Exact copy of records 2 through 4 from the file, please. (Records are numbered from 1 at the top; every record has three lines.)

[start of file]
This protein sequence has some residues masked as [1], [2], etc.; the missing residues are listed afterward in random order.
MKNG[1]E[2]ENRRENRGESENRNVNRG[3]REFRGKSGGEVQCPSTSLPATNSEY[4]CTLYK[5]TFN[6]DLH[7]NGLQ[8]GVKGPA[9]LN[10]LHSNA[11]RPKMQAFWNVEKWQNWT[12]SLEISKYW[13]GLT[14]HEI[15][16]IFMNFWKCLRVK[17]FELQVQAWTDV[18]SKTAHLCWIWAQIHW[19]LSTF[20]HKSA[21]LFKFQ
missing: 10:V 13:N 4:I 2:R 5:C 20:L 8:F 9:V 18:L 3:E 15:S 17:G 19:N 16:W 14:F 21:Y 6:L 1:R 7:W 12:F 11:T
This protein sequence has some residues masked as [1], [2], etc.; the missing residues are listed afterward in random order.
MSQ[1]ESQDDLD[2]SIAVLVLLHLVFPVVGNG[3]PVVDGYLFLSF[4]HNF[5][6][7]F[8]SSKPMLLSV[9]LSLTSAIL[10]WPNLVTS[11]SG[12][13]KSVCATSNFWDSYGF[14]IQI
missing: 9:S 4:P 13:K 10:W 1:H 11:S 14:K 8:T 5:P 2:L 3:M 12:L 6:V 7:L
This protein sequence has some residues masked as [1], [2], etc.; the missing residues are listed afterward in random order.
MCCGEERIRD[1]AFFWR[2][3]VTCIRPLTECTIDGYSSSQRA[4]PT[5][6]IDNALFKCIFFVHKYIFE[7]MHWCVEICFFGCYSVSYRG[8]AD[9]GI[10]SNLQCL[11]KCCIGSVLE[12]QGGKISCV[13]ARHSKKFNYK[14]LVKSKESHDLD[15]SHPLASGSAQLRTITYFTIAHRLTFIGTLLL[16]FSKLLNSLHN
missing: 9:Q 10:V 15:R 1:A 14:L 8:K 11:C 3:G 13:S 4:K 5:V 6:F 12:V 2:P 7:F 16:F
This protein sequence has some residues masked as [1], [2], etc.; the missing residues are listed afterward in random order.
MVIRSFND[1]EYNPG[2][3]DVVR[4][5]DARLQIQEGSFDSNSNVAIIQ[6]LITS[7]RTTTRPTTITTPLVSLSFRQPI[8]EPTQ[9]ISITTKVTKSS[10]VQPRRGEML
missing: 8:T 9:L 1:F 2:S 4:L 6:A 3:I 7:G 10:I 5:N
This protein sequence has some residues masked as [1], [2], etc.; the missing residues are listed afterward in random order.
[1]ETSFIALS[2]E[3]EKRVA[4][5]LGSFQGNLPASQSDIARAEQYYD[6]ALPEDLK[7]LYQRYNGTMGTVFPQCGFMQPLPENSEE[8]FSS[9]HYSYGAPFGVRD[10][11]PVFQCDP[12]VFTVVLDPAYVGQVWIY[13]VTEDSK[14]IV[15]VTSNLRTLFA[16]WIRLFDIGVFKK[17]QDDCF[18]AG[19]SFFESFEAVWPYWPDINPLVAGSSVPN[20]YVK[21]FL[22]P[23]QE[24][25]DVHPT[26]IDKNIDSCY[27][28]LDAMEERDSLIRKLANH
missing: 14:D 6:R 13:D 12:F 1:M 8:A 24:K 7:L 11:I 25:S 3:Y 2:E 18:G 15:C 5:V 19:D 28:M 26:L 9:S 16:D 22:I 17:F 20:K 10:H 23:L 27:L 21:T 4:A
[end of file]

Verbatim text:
This protein sequence has some residues masked as [1], [2], etc.; the missing residues are listed afterward in random order.
MSQ[1]ESQDDLD[2]SIAVLVLLHLVFPVVGNG[3]PVVDGYLFLSF[4]HNF[5][6][7]F[8]SSKPMLLSV[9]LSLTSAIL[10]WPNLVTS[11]SG[12][13]KSVCATSNFWDSYGF[14]IQI
missing: 9:S 4:P 13:K 10:W 1:H 11:S 14:K 8:T 5:P 2:L 3:M 12:L 6:V 7:L
This protein sequence has some residues masked as [1], [2], etc.; the missing residues are listed afterward in random order.
MCCGEERIRD[1]AFFWR[2][3]VTCIRPLTECTIDGYSSSQRA[4]PT[5][6]IDNALFKCIFFVHKYIFE[7]MHWCVEICFFGCYSVSYRG[8]AD[9]GI[10]SNLQCL[11]KCCIGSVLE[12]QGGKISCV[13]ARHSKKFNYK[14]LVKSKESHDLD[15]SHPLASGSAQLRTITYFTIAHRLTFIGTLLL[16]FSKLLNSLHN
missing: 9:Q 10:V 15:R 1:A 14:L 8:K 11:C 3:G 13:S 4:K 5:V 6:F 12:V 2:P 7:F 16:F
This protein sequence has some residues masked as [1], [2], etc.; the missing residues are listed afterward in random order.
MVIRSFND[1]EYNPG[2][3]DVVR[4][5]DARLQIQEGSFDSNSNVAIIQ[6]LITS[7]RTTTRPTTITTPLVSLSFRQPI[8]EPTQ[9]ISITTKVTKSS[10]VQPRRGEML
missing: 8:T 9:L 1:F 2:S 4:L 6:A 3:I 7:G 10:I 5:N